COLUMBUS — Kerry Coombs doesn’t need long to make an impression.
That’s coming in pretty handy right now for Ohio State, because he’s barely had any time to work with.
Spring camp was cut short after three practices. A recruiting window was abbreviated before his arrival because Coombs and the Tennessee Titans just kept winning games. Then coronavirus wiped out the chance to hit the road or host recruits during the key months of March and April.
Certainly that wasn’t how Coombs envisioned the first couple months of his return to the Buckeyes playing out. But his super-caffeinated, relentlessly-positive approach is clearly having an impact for the program anyway — especially this week with three of the nation’s best defensive backs lining up to play for him.
“So, when I saw [Jeff] Hafley was leaving, I was kind of wondering where they were going to go with that position,” Nashville four-star Andre Turrentine said. “I talked to Coach [Tony] Alford every day and Coach [Matt] Barnes, and they assured me that they person they had stepping in I was going to love. So, I trusted them in that process, and they stuck with me. As soon as [Coombs] came in, he came to see me and let me know that he was really serious about this thing. I let him know that I was serious, too, and we started building that relationship.
“It was wonderful that someone so close, I guess, as a coach of the Tennessee Titans would take over at Ohio State.”
The resumé and reputation of Coombs were already plenty impressive without those two years in the NFL. But his stint with the Titans has only enhanced his value to the Buckeyes, and he was the first to admit that his experience at the game’s highest level made him better.
It’s changed the way he handles meetings, which should allow him to be a more efficient teacher and potentially make up for lost time with his returning players whenever the Buckeyes can resume normal football activities. It’s expanded his defensive playbook, which should only help Ohio State continue to evolve schematically. And there’s also no question that his track record of developing guys into NFL Draft picks is now even more appealing since he proved he could coach them at the next level, too.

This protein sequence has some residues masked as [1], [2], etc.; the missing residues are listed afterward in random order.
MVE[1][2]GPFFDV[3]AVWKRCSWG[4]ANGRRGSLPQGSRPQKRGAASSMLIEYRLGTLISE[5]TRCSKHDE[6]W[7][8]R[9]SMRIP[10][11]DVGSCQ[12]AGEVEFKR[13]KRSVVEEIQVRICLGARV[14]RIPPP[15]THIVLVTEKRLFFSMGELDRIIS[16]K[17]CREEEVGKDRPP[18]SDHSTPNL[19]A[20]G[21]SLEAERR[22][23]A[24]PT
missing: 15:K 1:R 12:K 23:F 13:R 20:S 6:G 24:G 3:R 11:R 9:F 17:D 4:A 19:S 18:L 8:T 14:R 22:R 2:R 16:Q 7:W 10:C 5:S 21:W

“More than anything though, I learned to be a better coach,” Coombs said. “To relate better in a different way to players who make a lot of money, and how to get those guys to maximize what they do for themselves and for the team. Instead of just saying: ‘Go do this,’ now I gotta say: ‘Here’s why we’re going to do this.’ I’m bringing that back to the room.
“I think it helps me with kids when I say to them, ‘This is how an NFL player does his business.’ I’m pretty sure they’re going to think that I’m credible because I spent two years doing it. So it’s not just, ‘I think it’s this way.’ This is what I know now. ‘This is what’s going to happen for you.’ I can tell a recruit that. I can tell a recruit: ‘I know what you look like now, I know what they look like at Ohio State and I know what they look like in the NFL, and I know how to get you in each place.’ And I feel very confident in that, and I’m very excited about that.”
Coombs, of course, finds a way to get excited about everything. And while the Buckeyes have been on lockdown, it’s a safe bet that he’s found whatever positives might exist in this historic situation and embraced the challenge of trying to coach and recruit remotely.
So far, it appears to be working just fine, and nothing has been able to slow down the Kerry Coombs Effect.
“Well, when he came to visit me and I first met him, we talked and talked,” Jakailin Johnson told Lettermen Row. “He was breaking down the game, and I like the way he teaches. His teaching reminds me of my coach’s teaching, and I really like that.
“I really feel he could push me and prepare me to be the best at the next level out of all the other coaches. I feel confident with him.”
Johnson certainly isn’t alone in that regard, and that’s exactly why bringing Coombs back was such a huge priority for the Buckeyes.
No surprise, he’s wasted no time making his mark.